Like I said, though, I do have a few concerns–and I’m kind of hoping those get addressed before we rip the beta label off this thing. Notably, while the editor’s mostly accessible, there are still some things that only read properly if you navigate with browse mode turned off, or otherwise in the equivalent of JAWS for Windows’s forms mode.

You can’t, yet–that I’ve found, but I’m open to learning I’m incorrect–resize the header or footer area with a screen reader. Or you can and I’m an idiot, but I’ve not as yet seen it.

When editing templates directly, for example the “home” or “single post” template, you can’t immediately tell where the actual page content ends and your header or footer begins–you can if you know your screen reader inside and out and know when to rely on turning on forms mode/turning off browse mode, but the average user’s not going to be thinking about that. They’re going to be trying to design their website with a not quite completely accessible interface.

Some of the individual blocks don’t read as well with a screen reader, again unless you turn on forms mode/turn off browse mode (I’m thinking, as an example, the various group/row/columns blocks), but that’s true when using the normal editor and doesn’t apply solely to the new site editor.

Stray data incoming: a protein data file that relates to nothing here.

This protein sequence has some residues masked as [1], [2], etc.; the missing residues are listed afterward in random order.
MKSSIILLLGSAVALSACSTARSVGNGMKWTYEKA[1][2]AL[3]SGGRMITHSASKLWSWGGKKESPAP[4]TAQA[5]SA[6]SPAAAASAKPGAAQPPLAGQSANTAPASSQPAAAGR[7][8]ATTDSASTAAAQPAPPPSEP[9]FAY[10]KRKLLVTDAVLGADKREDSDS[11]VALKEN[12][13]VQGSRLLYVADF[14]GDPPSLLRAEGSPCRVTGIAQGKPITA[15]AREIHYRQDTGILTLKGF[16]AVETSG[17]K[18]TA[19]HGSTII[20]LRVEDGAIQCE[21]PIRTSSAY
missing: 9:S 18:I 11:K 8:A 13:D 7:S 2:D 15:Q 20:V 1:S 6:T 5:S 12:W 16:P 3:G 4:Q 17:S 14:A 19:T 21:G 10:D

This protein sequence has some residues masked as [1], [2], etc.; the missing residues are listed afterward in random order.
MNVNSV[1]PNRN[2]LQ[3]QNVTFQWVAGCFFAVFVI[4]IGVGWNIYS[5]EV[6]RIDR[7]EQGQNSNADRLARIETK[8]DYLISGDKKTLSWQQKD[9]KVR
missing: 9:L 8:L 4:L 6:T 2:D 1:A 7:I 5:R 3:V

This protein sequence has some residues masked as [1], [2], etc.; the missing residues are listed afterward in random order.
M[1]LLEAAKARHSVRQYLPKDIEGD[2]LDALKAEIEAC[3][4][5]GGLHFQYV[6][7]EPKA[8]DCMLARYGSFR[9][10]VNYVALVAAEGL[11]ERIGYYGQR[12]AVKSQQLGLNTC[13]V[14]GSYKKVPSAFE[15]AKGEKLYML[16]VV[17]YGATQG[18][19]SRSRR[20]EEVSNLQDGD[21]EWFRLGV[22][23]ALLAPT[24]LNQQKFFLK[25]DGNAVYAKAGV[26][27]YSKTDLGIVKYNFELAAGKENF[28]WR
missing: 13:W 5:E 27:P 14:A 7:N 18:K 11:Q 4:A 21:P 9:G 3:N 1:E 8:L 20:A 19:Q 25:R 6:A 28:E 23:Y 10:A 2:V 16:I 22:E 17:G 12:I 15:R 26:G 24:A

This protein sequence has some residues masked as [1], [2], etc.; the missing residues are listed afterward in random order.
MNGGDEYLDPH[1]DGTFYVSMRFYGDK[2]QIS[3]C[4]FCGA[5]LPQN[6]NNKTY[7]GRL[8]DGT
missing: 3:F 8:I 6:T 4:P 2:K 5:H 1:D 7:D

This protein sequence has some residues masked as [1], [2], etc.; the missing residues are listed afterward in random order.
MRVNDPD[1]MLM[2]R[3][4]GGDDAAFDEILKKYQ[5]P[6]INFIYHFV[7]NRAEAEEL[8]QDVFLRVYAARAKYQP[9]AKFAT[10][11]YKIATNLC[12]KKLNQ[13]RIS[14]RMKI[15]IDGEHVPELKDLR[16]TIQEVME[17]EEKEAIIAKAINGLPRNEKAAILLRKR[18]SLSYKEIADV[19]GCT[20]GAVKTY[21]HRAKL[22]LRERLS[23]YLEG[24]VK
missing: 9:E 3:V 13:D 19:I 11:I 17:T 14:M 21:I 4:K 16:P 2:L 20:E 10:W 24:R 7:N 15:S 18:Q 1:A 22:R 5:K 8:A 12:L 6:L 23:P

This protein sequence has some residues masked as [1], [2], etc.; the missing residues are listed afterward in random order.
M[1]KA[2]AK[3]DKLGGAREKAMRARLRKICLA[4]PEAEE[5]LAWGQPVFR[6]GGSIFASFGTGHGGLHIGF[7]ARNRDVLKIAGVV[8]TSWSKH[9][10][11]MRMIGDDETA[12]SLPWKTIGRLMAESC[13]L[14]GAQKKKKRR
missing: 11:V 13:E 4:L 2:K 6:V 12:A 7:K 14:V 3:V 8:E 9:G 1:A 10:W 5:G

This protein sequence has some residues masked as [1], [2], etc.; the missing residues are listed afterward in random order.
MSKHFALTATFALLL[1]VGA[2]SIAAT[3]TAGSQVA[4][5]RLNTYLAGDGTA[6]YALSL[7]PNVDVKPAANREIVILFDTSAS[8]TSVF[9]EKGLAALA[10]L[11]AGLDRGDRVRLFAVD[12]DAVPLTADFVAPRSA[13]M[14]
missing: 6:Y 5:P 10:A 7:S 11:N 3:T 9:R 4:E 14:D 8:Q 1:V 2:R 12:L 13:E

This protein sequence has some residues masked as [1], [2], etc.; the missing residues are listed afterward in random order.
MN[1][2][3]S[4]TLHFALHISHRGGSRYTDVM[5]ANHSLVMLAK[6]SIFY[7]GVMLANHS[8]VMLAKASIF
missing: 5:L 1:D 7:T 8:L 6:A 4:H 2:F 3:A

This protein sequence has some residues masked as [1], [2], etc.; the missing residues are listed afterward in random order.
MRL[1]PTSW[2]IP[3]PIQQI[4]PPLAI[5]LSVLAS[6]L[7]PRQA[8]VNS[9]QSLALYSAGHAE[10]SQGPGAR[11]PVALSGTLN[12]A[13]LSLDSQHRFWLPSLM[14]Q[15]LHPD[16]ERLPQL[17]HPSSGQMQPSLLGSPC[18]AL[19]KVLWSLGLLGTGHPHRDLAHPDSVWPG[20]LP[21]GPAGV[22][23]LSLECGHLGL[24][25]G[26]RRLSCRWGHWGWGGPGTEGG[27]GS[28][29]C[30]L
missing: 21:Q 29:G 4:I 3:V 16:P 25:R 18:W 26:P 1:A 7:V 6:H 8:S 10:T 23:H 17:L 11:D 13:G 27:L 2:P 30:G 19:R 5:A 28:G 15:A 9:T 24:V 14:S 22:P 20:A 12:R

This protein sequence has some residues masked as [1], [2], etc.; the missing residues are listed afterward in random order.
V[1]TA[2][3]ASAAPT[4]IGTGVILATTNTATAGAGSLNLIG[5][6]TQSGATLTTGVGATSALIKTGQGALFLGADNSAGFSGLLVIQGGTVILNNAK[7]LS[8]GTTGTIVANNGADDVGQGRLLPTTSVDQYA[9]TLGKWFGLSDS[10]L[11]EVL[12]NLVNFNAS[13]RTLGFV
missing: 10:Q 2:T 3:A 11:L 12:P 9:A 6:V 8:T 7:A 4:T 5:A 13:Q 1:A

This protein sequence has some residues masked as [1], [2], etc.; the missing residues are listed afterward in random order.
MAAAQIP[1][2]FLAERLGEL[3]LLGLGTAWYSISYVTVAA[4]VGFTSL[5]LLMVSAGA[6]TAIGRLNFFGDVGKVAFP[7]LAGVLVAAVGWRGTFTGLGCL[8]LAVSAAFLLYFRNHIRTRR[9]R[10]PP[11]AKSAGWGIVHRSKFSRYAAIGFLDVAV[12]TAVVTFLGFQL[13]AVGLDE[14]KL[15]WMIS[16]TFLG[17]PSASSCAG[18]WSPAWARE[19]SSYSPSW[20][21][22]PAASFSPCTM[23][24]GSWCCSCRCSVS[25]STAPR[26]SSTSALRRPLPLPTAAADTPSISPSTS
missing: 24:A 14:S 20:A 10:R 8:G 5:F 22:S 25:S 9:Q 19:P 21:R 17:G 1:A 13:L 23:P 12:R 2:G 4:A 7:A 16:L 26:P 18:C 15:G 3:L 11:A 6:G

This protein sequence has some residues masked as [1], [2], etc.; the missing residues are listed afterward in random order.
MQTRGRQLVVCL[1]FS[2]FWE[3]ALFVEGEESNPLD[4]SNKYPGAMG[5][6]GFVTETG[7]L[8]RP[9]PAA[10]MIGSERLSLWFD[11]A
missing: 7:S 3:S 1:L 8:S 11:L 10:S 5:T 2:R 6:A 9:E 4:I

Still, if you know these issues exist, and you know how to manipulate your screen reader in such a way that you can work around these issues, it’s usable. There’s an argument to be made that you shouldn’t have to, and I agree with that argument 150%, but until that gets fixed yeah that’s a have to thing. If you can work around these issues though, FSE isn’t a terrible idea. It’s also about 13 years late–at least if you’re me.

If you can’t find a theme that gives you a left and right sidebar, just as an example, then find a theme that gives you most of what you want and build yourself a left and right sidebar using FSE. The entire right side of this site, such as it is, was built using FSE. It’s still a work in progress because–again, it being a beta and it not being entirely accessible–working with it takes a little longer than it should and I don’t feel like spending my weekend poking at it, but what’s there was built using FSE. The footer was slightly redesigned–again, work in progress–using FSE. The breadcrumbs were added (because search engines like them) using FSE–remember what I said about this website being a testing ground for my personal curiosities?